“When you are affected by people publishing code that lets others hack into your site, there is no criminal agency you can turn to — not the FBI, not the local police,” McGregor pointed out. “There’s no way to report these crimes, and that’s a gaping hole in our law enforcement system. We not only need laws on our books in cases like this, we need to enforce them.”
Snapchat did not respond to our request to comment for this story.
The ethical problem is not one of criminality. AS the author says, snapchat has no law enforcement that it can approach. I would point out that Gibson security or the 8 million users also do not have an avenue through law enforcement either.
I would rather have this bring the problem (in any industry really) out into the open than have some mass class action fill the newspapers for years.
Snapchat were warned and should have at least kept Gibson up to date with the speed of repairs.
I imagine they did not. Another dot.com too busy riding the wave of prosperity to do something simple like concentrate on guaranteeing the product they charge for, perhaps ?.
I don’t know what world the author is living in but it is not this one: "should have waited until someone had launched an attack" indeed! Like the nice attackers are going to announce an attack. Just like the recent hackers of Target did instead of waiting THREE WEEKS for target to discover the attack. Yeah, right. Tell that to the 40 million Target customers and banks that are now at risk.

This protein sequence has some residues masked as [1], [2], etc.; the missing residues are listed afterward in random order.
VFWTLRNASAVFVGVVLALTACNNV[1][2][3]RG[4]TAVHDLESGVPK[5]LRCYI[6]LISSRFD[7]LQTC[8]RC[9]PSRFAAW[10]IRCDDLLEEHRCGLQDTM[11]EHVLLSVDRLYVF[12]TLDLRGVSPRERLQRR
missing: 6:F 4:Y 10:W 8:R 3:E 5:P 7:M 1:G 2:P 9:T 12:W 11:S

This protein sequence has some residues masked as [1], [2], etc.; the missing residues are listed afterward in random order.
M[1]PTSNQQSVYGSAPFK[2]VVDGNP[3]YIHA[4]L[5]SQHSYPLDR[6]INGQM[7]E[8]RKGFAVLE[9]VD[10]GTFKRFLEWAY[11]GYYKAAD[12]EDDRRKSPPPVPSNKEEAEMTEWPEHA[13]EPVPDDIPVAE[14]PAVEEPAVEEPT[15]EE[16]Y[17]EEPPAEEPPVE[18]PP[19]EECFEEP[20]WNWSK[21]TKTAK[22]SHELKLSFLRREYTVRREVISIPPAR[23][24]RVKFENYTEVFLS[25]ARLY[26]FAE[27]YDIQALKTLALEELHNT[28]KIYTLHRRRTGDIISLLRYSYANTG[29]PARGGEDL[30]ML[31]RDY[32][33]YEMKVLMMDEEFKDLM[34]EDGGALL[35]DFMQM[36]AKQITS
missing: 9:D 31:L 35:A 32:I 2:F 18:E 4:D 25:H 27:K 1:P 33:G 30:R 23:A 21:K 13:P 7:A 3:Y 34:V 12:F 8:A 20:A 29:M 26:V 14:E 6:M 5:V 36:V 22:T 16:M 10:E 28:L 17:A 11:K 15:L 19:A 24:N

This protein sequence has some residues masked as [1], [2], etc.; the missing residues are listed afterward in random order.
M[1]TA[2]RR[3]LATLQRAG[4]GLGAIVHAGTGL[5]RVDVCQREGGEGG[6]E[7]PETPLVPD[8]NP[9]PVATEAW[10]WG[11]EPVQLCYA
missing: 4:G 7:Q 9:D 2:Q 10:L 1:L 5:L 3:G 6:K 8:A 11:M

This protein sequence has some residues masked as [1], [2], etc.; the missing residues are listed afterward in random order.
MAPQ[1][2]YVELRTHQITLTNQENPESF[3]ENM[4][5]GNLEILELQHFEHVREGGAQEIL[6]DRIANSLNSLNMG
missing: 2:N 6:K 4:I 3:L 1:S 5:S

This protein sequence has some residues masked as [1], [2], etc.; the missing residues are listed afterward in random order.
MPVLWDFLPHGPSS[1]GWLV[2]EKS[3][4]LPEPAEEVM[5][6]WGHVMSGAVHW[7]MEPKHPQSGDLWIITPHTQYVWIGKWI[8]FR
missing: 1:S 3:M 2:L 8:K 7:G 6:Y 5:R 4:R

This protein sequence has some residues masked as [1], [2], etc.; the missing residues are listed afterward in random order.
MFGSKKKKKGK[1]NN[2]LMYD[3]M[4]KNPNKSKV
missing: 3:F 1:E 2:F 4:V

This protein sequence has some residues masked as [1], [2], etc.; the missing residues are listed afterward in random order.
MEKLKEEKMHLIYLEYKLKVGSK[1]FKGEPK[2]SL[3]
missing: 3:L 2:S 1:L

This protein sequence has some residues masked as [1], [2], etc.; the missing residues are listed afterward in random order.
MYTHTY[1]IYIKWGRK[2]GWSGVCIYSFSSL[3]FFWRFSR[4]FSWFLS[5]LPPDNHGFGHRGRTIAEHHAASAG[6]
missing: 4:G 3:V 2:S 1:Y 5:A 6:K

According to the article, Gibson waited over four months for SnapChat to fix and/or respond to their warning. That is more than adequate time for SnapChat to at least respond, if not correct, the vulnerability. I see no need to pamper the offender’s arrogance with further warnings since they obviously are not listening and/or do not care. It was SnapChat’s choice to ignore the private warning so maybe this will get their attention.
And McGregor is right – laws do need to be revamped – but NOT the way he suggested. The whistle blowers should be lauded; it is the irresponsible companies and their management that need to be punished! Laws should be strengthened to protect whistle blowers and punish those responsible for exposing assets to an insecure environment.
Companies that implement vulnerable systems, fail to implement and monitor basic security measures, or allow known exploits to go unmitigated should be punished by fines that hurt and the company officials responsible held personally liable, starting with the CEO. In fact, since monetary penalties are usually only borne by the company with only token penalties (at best), for the officials, I would advocate for criminal penalties for officials failing to ensure adequate security for company and customer data. Perhaps then we would see some meaningful change.
As in Japanese corporate culture and as Harry Truman so aptly stated, the head of the organization is ultimately responsible for the actions of its people. He/she is responsible for ensuring procedures and safeguards are in place to protect the company and its customers BEFORE an attack instead of being a spin doctor AFTER an attack trying mitigate the PR damages. Hiding behind a "I didn’t know the details" is no excuse. It is the CEO who establishes the priority (or lack thereof), to security and his/her responsibility to ensure that they are adequate.
This highlights the need for the development of guidelines for reporting vulnerabilities, time to respond to notice of a potential exploit, escalation procedures/recourse if warnings are ignored and, perhaps, public security audits reports similar to annual financial audit reports.